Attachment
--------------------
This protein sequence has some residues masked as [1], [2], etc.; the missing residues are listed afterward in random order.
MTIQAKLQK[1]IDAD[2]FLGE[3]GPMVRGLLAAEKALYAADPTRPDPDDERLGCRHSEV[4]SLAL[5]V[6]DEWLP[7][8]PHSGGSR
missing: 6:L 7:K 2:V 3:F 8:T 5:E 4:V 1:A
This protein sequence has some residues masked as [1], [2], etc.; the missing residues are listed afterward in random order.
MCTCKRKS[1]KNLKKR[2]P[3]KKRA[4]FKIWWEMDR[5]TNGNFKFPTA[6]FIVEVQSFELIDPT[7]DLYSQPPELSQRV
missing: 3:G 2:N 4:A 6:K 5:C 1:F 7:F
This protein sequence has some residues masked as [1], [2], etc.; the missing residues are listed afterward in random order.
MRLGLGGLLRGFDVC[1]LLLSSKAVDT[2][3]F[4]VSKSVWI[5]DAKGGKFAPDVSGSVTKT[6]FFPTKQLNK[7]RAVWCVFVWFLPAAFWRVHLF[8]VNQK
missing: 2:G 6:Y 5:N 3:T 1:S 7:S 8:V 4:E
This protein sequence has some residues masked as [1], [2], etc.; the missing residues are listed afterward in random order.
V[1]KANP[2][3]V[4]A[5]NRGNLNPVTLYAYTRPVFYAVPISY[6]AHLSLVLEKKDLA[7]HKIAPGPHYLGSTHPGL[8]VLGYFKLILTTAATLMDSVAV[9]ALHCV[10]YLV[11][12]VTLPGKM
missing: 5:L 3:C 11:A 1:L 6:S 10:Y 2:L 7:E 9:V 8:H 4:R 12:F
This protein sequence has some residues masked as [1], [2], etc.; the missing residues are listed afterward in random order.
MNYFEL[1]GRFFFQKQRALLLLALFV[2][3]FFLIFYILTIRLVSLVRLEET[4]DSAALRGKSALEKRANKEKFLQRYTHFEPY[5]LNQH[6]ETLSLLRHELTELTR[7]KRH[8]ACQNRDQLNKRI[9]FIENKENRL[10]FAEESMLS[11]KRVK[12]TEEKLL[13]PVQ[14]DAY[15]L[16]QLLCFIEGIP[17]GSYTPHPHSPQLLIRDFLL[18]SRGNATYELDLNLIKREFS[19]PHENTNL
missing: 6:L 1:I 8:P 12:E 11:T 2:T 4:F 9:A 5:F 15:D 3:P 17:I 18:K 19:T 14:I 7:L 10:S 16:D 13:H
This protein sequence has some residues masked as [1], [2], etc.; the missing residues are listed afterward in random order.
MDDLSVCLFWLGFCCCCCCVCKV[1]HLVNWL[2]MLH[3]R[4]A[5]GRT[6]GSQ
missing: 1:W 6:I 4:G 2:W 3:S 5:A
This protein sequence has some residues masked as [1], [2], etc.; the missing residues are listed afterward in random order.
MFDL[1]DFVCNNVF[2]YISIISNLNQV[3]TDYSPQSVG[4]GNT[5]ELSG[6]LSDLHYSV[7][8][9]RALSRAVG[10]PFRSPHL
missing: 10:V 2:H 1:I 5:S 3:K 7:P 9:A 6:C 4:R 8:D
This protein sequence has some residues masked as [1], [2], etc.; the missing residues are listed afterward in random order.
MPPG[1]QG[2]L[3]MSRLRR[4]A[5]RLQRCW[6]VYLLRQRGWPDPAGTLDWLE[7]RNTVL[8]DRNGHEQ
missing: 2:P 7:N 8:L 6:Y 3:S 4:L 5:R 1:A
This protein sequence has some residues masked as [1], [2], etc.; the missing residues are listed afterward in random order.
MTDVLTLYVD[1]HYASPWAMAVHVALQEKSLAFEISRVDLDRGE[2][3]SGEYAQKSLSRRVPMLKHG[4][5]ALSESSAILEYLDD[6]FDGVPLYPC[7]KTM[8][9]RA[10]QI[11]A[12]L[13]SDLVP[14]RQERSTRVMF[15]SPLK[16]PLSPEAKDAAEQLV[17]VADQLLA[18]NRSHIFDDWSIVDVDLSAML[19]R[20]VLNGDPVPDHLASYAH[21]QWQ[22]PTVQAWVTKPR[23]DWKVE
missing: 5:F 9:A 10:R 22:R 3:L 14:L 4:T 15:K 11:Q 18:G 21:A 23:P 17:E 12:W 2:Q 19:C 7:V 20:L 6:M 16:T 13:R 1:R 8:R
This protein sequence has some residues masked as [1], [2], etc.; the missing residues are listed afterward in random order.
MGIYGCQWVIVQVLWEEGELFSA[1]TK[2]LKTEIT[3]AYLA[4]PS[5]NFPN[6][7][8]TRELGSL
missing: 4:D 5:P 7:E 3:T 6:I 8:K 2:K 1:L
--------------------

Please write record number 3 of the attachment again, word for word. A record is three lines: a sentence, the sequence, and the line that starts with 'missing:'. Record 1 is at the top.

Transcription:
This protein sequence has some residues masked as [1], [2], etc.; the missing residues are listed afterward in random order.
MRLGLGGLLRGFDVC[1]LLLSSKAVDT[2][3]F[4]VSKSVWI[5]DAKGGKFAPDVSGSVTKT[6]FFPTKQLNK[7]RAVWCVFVWFLPAAFWRVHLF[8]VNQK
missing: 2:G 6:Y 5:N 3:T 1:S 7:S 8:V 4:E